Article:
Fannie Mae’s list of naughty words

When you think of certain neighborhoods in the Sacramento area, what comes to mind when hearing about Oak Park, The Fab 40s, Empire Ranch, Del Paso Heights or Granite Bay? In laymen’s terms some might categorize particular areas as desirable or undesirable, rich or poor, or ultimately good or bad. But descriptions like this will quickly send appraisers to Fannie Mae’s naughty list.

Fannie Mae frowns upon the following language (taken verbatim from the Fannie Mae Selling Guide 3/31/11 Part B, Subpart 4, Chapter 1).

Unacceptable terminology for appraisal reports includes:
– pride of ownership, no pride of ownership, lack of pride of ownership
– poor neighborhood
– good neighborhood
– crime-ridden area
– desirable neighborhood or location
– undesirable neighborhood or location
– other subjective terminology that can result in erroneous conclusions is equally unacceptable

Fannie Mae is determined to ensure appraisers stay objective about the criteria they use to describe and value property. Appraisers need to not let their personal opinions, beliefs or subjective judgements about certain neighborhoods influence the content or outcome of an appraisal. In addition to the above terminology, appraisal forms designed by Fannie Mae state on the first page that “race and racial composition are not appraisal factors.”

For the record, it’s my true joy to serve clients on all ends of the economic and social spectrum – and to show respect and dignity no matter what neighborhood I am working in on any given day. This is exactly why I remove my shoes when entering all houses no matter what the zip code (well, unless the carpet is filthy of course).

Question: What do you think of Fannie Mae’s “naughty list” of words? If you are a real estate agent, I’d be curious to hear your take too.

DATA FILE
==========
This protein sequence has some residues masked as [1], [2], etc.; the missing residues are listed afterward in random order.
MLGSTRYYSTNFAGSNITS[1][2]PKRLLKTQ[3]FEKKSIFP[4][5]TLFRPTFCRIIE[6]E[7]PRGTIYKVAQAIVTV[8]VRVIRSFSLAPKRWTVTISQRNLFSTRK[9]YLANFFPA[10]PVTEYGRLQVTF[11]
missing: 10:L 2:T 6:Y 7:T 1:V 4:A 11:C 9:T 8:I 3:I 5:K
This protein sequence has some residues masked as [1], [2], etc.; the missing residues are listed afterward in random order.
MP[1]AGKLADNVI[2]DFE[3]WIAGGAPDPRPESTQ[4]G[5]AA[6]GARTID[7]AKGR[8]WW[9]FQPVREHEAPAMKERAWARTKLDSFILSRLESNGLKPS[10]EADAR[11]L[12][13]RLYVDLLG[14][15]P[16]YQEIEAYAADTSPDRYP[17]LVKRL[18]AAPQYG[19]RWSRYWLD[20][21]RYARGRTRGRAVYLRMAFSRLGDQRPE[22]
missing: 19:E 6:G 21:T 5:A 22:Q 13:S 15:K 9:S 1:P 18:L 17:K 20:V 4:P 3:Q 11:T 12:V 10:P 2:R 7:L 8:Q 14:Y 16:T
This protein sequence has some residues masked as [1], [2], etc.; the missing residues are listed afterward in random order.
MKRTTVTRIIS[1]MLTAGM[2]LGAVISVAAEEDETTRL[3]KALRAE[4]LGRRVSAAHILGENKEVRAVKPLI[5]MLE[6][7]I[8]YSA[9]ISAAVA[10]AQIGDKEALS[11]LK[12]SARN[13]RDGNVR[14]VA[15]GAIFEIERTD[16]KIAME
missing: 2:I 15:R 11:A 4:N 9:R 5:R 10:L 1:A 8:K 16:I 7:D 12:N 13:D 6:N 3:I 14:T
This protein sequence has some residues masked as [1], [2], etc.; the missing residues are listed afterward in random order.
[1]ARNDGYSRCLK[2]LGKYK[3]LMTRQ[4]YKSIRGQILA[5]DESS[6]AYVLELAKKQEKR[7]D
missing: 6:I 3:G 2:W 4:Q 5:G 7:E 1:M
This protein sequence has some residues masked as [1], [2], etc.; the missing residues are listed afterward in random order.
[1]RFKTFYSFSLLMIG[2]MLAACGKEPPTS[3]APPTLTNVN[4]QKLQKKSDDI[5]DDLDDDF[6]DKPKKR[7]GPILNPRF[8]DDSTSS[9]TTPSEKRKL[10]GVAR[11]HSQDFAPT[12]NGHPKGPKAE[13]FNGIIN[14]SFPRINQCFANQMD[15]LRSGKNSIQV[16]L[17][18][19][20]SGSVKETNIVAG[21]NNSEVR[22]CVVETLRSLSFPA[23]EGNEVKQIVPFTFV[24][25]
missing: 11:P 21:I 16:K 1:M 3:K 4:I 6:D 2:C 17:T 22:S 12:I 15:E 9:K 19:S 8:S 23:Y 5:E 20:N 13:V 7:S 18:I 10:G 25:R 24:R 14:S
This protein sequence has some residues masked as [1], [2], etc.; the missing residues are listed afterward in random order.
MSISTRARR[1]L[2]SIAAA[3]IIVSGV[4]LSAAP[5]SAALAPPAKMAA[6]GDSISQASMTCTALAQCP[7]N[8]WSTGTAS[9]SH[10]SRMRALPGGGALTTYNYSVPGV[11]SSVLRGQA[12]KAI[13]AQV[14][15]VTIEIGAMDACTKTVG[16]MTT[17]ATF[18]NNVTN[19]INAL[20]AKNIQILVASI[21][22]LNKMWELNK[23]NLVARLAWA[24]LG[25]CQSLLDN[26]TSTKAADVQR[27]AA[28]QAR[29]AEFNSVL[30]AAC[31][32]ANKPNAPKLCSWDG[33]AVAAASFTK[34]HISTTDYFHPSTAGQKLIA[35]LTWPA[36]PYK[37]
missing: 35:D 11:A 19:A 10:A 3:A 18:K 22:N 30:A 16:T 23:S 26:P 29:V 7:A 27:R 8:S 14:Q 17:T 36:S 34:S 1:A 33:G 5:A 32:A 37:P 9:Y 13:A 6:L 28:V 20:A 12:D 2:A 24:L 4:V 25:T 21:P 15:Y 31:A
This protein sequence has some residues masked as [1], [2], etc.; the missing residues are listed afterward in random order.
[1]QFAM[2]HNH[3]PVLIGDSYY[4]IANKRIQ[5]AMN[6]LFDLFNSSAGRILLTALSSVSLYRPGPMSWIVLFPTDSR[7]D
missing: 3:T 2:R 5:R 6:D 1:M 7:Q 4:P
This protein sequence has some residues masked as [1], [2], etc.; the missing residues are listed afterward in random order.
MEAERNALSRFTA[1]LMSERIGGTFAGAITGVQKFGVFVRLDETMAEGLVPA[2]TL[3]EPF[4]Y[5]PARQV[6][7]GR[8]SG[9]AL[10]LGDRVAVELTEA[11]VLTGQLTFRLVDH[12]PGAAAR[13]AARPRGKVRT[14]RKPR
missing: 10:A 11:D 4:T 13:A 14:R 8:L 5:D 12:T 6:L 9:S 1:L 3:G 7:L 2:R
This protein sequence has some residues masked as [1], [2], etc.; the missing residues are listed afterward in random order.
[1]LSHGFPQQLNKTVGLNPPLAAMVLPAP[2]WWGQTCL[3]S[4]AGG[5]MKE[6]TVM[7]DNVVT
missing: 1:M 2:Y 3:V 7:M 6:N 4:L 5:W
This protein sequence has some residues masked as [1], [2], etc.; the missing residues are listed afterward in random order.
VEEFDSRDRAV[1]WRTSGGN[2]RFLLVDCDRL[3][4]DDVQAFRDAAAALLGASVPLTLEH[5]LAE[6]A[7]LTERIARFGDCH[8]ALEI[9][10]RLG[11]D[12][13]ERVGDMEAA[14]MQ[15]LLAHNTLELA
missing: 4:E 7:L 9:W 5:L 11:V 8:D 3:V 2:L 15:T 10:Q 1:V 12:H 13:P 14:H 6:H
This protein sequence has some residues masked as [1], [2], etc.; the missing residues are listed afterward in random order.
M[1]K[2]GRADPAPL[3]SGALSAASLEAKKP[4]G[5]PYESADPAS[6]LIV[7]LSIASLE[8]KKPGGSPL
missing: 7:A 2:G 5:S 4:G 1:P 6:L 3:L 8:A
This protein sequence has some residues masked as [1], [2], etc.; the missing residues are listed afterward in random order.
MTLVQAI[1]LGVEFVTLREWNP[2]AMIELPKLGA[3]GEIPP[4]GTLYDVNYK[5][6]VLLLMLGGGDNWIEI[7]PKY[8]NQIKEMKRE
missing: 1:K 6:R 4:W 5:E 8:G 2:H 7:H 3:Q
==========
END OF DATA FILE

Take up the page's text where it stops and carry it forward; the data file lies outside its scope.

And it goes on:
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Comments

  1. Michael Bolton says

    The more Fannie Mae, Freddie Mac, HUD, FHA tell us what we can say or not say, the more we become form fillers and less appraisers. A great example is the UAD changes coming. With that said, if someone is using that type of verbiage then they probably shouldn’t be in the business. Ryan, I’m with you 100% on the shoe thing, when I’m doing an inspection I’m a guest in their home and I treat all “Homes” the same.

  2. AnneGraviet says

    What are your thoughts about noting that it’s convenient to check-cashing & thrift stores, strip clubs and tattoo parlors?

    • says

      Anne, facts are facts. I think we can share specific facts so long as they are relevant to the client and the job at hand. The real question comes down to whether it’s important and relevant to note specific types of businesses or not. That’s going to have to be the call of appraisers and agents – and we must be cautious not to show bias by only mentioning certain businesses as opposed to others too. You probably encounter this all the time with your BPOs as a real estate agent. A few years back I was assisting in some BPO work for a local big REO agent. They would write, “the subject property is located within a redevelopment area of Sacramento that has a reputation of being associated with several types of activity – some good and some not so good.” They were being careful in their language. Yet at the same time they used “lack of pride of ownership” all the time. I personally say things like “The area is comprised mainly of older single family housing which vary tremendously in terms of age, style, size, quality and especially overall condition.” I go into more detail to talk about some houses being vacant and/or needing repairs as well as others having been updated in recent years. I just think we need to stick to the facts with stuff like this.

      I did an appraisal for an REO client last year and I noted there were three murders in the immediate neighborhood recently (one across the street too). One buyer actually backed out of this property because of the murders. I shared this information in the report because it was specific information (not just “this is a high-crime area”) for the local market that I felt was relevant for the local real estate market.